Adaptive Affect: The Nature of Anxiety and Depression
Authors Morris DW
Received 10 September 2019
Accepted for publication 22 November 2019
Published 2 December 2019 Volume 2019:15 Pages 3323—3326
Checked for plagiarism Yes
Review by Single-blind
Peer reviewer comments 2
Editor who approved publication: Dr Roger Pinder
David W Morris
Department of Psychiatry, The University of Texas Southwestern Medical Center, Dallas, TX, USA
Correspondence: David W Morris
Department of Psychiatry, The University of Texas Southwestern Medical Center, 5323 Harry Hines Blvd., NE5.106, Dallas, TX 75390-9127, USA
Abstract: An approach viewing anxiety and depression as extensions of normal adaptive biologic drives is discussed. Anxiety is viewed as the result of an underlying biological drive to preserve and maintain our wellbeing. At the extremes, if unresolved, this drive can be maladaptive, particularly if activated over prolonged periods of time. This paper proposes that depression is the result of a biological drive that mediates the effects of maladaptive levels of anxiety. These two processes are thought to be acting simultaneously. When operating in the normal range, these drives are helpful; in the extremes, they are associated with impairment. Over time, if unresolved, symptoms of anxiety will begin to become associated with increasing levels of depression.
Keywords: depression, anxiety, adaptive affect, stress
Plain Language Summary
This article offers another way of thinking about anxiety and depression. Both are viewed as extensions of normal biological drives that work in parallel to keep us safe, healthy, and functioning well. But when pushed to the extremes these same adaptive drives are responsible for anxiety and depression. We are constantly faced with stressors great and small, ranging from requirements to meet basic physical, social, and emotional needs such as aquiring food or finding a partner, to making less imperative decisions such as selecting a pair of socks to wear in the morning. Normally we are able to effectively and effeciently manage the stressors that are encountered. However, if these stressors, when combined, are too great and beyond the individual's ability to manage, impairment in functionng begins to occur. Initially, the stressors cause anxiety, but if they remain unresolved, over time symptoms of depression may begin to appear in increasing number and intensity.
Adaptive characteristics, meaning those that are helpful to us, are retained in the general population. As such, the continued presence of anxiety and depression suggests the processes reflect something beneficial. While the adaptive role anxiety plays in preserving and protecting us is not difficult to see (eg, avoiding potential harm), at the extremes of severity and duration, anxiety can become problematic (eg, clinically significant impairment). The adaptive role of depression is less clear. On the surface, it does not seem plausible that depression would be adaptive, as a hallmark feature is impairment in functioning. Yet, depression is present across cultures and has been preserved over time.1–3 This manuscript describes a slightly different perspective on the origin and relationship between anxious and depressive mood states.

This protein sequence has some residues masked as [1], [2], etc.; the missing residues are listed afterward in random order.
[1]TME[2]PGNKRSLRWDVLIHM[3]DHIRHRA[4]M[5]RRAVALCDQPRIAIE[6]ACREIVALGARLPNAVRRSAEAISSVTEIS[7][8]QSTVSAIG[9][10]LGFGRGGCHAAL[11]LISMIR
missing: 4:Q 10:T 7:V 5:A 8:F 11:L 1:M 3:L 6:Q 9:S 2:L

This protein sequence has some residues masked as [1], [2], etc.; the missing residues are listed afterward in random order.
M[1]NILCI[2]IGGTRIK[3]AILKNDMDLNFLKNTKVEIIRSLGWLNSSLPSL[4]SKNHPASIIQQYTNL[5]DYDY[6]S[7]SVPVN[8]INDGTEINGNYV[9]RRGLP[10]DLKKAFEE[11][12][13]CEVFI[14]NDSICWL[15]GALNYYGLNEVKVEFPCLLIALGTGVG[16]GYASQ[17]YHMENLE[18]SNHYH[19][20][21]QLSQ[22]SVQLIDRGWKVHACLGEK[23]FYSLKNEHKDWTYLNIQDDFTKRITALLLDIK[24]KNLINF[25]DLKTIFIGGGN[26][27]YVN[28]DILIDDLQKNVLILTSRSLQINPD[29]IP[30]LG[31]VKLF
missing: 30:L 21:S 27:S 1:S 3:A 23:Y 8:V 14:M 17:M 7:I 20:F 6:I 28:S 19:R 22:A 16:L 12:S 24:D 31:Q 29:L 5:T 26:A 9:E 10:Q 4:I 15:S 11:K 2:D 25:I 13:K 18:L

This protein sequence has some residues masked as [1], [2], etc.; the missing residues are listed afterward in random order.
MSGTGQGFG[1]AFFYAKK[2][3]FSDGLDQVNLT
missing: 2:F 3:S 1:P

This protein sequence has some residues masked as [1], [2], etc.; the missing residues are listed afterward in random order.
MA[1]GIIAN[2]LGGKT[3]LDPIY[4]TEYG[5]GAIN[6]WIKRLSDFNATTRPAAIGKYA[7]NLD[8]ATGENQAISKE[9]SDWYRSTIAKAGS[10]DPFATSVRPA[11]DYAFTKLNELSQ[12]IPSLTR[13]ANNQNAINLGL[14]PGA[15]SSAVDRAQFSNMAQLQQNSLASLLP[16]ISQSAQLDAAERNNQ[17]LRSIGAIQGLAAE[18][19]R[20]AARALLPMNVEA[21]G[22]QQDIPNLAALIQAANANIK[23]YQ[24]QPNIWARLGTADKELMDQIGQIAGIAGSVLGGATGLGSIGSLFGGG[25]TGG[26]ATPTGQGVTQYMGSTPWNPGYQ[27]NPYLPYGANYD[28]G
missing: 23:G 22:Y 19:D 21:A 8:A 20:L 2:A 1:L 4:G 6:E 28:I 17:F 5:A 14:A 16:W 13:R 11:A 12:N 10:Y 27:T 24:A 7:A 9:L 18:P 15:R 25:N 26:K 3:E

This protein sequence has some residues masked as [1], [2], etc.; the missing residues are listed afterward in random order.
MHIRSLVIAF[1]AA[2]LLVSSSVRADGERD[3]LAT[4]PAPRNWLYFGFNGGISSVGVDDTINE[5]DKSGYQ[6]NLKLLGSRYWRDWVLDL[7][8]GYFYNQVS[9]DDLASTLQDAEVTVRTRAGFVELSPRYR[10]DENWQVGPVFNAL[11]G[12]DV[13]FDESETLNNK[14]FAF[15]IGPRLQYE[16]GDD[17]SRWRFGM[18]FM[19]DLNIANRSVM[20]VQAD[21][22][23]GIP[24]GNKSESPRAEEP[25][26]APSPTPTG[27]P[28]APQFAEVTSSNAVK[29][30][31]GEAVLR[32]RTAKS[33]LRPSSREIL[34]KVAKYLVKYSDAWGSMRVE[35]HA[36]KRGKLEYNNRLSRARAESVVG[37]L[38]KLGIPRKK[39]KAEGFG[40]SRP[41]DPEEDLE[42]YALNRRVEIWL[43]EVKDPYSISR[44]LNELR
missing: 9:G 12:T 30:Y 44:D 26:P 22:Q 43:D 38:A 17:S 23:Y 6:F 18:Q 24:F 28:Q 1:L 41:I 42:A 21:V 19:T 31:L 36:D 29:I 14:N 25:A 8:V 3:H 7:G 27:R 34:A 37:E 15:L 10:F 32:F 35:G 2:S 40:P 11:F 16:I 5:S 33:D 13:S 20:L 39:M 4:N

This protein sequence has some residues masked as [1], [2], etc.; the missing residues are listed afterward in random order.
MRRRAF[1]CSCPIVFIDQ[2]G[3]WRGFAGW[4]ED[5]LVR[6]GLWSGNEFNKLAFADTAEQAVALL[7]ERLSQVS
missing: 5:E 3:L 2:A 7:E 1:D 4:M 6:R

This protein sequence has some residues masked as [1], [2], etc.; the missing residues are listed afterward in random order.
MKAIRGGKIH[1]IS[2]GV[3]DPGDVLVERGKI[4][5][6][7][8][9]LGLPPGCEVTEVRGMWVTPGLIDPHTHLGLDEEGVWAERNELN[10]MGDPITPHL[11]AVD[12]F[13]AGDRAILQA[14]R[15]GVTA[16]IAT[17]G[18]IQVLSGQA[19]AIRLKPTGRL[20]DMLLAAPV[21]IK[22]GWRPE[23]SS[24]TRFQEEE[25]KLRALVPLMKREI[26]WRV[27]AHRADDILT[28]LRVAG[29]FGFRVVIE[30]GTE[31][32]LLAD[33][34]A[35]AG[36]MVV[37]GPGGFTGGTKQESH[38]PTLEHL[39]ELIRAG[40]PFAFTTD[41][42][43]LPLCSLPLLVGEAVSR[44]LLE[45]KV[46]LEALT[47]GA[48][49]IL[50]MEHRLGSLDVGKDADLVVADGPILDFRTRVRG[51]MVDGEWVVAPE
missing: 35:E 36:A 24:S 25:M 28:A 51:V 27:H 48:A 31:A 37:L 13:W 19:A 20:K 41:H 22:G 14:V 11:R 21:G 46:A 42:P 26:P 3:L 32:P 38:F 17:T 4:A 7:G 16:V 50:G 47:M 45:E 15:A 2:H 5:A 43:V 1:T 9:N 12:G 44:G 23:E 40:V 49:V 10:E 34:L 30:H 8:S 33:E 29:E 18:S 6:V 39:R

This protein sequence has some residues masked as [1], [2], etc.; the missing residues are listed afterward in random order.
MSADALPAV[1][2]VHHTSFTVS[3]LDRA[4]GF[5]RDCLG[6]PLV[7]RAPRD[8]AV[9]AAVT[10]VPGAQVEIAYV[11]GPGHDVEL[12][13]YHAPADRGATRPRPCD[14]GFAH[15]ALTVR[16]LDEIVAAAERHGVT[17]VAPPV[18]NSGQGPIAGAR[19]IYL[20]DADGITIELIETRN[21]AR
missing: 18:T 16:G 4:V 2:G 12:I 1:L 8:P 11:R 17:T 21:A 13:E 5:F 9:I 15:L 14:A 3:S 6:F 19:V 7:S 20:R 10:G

Affective symptoms caused by stressors both internal and external have been the subject of a tremendous amount of study over the last century, and documented for several millennia.3 During this time, any number of models explaining the development of affective symptoms have been presented;3–14 as these models have increased in accuracy and relevance, they have also become more complex. The goal of this manuscript is to provide a simple model explaining the natural development of affective symptoms over time. The approach described is straight forward. Individuals are constantly under stress to adapt to the environment (internal and external), required to maintain an adaptive balance between action and non-action. The thought being stress produces anxiety that is adaptive when the individual is able to respond and alter themselves or the environment, but in situations that a satisfactory response is not possible it is maladaptive to remain in a highly activated state for prolonged periods of time. In these situations it would be beneficial to reduce the call to action, to decrease the anxiety response. It is possible that some of the symptom presentations we associate with clinical depression are the result of the extension of an adaptive biological mechanism that mediates the effects of prolonged anxiety. If we associate anxiety with activation and depression with deactivation at the extremes, the idea can be displayed in a diagram (see Figure 1).